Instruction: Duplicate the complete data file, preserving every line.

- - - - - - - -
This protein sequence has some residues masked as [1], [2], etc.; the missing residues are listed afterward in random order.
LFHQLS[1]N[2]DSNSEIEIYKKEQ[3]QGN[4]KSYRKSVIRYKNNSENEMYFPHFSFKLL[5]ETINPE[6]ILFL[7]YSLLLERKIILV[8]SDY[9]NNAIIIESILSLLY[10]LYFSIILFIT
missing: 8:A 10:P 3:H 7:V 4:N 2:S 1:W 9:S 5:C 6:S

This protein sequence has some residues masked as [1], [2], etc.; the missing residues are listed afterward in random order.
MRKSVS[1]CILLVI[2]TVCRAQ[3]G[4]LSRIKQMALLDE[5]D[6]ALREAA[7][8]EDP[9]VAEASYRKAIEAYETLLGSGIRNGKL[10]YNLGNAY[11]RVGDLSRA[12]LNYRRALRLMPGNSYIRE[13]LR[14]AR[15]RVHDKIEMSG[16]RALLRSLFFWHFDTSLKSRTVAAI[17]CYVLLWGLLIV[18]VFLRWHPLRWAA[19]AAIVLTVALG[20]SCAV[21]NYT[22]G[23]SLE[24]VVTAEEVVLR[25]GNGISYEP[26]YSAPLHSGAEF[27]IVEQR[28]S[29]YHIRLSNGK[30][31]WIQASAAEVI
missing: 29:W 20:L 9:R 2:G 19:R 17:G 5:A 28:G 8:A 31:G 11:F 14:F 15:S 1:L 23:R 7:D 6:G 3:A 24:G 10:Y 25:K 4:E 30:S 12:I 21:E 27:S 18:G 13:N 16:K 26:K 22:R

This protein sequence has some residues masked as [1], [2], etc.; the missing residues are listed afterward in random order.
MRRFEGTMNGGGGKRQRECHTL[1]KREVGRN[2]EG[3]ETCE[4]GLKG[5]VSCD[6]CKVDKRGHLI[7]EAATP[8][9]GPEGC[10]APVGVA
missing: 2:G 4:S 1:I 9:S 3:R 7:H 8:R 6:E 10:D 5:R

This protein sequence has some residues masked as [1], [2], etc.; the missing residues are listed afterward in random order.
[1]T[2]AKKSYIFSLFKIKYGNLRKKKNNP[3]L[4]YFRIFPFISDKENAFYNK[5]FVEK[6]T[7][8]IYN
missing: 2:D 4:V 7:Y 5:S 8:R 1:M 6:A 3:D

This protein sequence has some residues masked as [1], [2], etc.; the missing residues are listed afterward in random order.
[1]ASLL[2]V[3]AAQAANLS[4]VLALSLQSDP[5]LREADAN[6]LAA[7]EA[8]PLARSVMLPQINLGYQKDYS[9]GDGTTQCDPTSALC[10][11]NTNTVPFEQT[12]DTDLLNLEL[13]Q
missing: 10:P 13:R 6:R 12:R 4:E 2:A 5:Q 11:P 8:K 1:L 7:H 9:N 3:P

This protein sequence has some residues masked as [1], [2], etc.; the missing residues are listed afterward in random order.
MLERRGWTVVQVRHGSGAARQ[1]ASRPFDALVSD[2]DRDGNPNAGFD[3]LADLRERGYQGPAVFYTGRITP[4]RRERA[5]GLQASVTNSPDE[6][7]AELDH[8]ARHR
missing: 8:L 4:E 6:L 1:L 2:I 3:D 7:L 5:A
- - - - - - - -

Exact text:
This protein sequence has some residues masked as [1], [2], etc.; the missing residues are listed afterward in random order.
LFHQLS[1]N[2]DSNSEIEIYKKEQ[3]QGN[4]KSYRKSVIRYKNNSENEMYFPHFSFKLL[5]ETINPE[6]ILFL[7]YSLLLERKIILV[8]SDY[9]NNAIIIESILSLLY[10]LYFSIILFIT
missing: 8:A 10:P 3:H 7:V 4:N 2:S 1:W 9:S 5:C 6:S

This protein sequence has some residues masked as [1], [2], etc.; the missing residues are listed afterward in random order.
MRKSVS[1]CILLVI[2]TVCRAQ[3]G[4]LSRIKQMALLDE[5]D[6]ALREAA[7][8]EDP[9]VAEASYRKAIEAYETLLGSGIRNGKL[10]YNLGNAY[11]RVGDLSRA[12]LNYRRALRLMPGNSYIRE[13]LR[14]AR[15]RVHDKIEMSG[16]RALLRSLFFWHFDTSLKSRTVAAI[17]CYVLLWGLLIV[18]VFLRWHPLRWAA[19]AAIVLTVALG[20]SCAV[21]NYT[22]G[23]SLE[24]VVTAEEVVLR[25]GNGISYEP[26]YSAPLHSGAEF[27]IVEQR[28]S[29]YHIRLSNGK[30][31]WIQASAAEVI
missing: 29:W 20:L 9:R 2:G 19:R 17:G 5:A 28:G 8:A 31:G 11:F 14:F 15:S 1:L 23:R 7:D 6:G 3:A 24:G 10:Y 25:K 4:E 30:S 12:I 21:E 27:S 18:G 13:N 16:K 26:K 22:R

This protein sequence has some residues masked as [1], [2], etc.; the missing residues are listed afterward in random order.
MRRFEGTMNGGGGKRQRECHTL[1]KREVGRN[2]EG[3]ETCE[4]GLKG[5]VSCD[6]CKVDKRGHLI[7]EAATP[8][9]GPEGC[10]APVGVA
missing: 2:G 4:S 1:I 9:S 3:R 7:H 8:R 6:E 10:D 5:R

This protein sequence has some residues masked as [1], [2], etc.; the missing residues are listed afterward in random order.
[1]T[2]AKKSYIFSLFKIKYGNLRKKKNNP[3]L[4]YFRIFPFISDKENAFYNK[5]FVEK[6]T[7][8]IYN
missing: 2:D 4:V 7:Y 5:S 8:R 1:M 6:A 3:D

This protein sequence has some residues masked as [1], [2], etc.; the missing residues are listed afterward in random order.
[1]ASLL[2]V[3]AAQAANLS[4]VLALSLQSDP[5]LREADAN[6]LAA[7]EA[8]PLARSVMLPQINLGYQKDYS[9]GDGTTQCDPTSALC[10][11]NTNTVPFEQT[12]DTDLLNLEL[13]Q
missing: 10:P 13:R 6:R 12:R 4:E 2:A 5:Q 11:P 8:K 1:L 7:H 9:N 3:P

This protein sequence has some residues masked as [1], [2], etc.; the missing residues are listed afterward in random order.
MLERRGWTVVQVRHGSGAARQ[1]ASRPFDALVSD[2]DRDGNPNAGFD[3]LADLRERGYQGPAVFYTGRITP[4]RRERA[5]GLQASVTNSPDE[6][7]AELDH[8]ARHR
missing: 8:L 4:E 6:L 1:L 2:I 3:D 7:L 5:A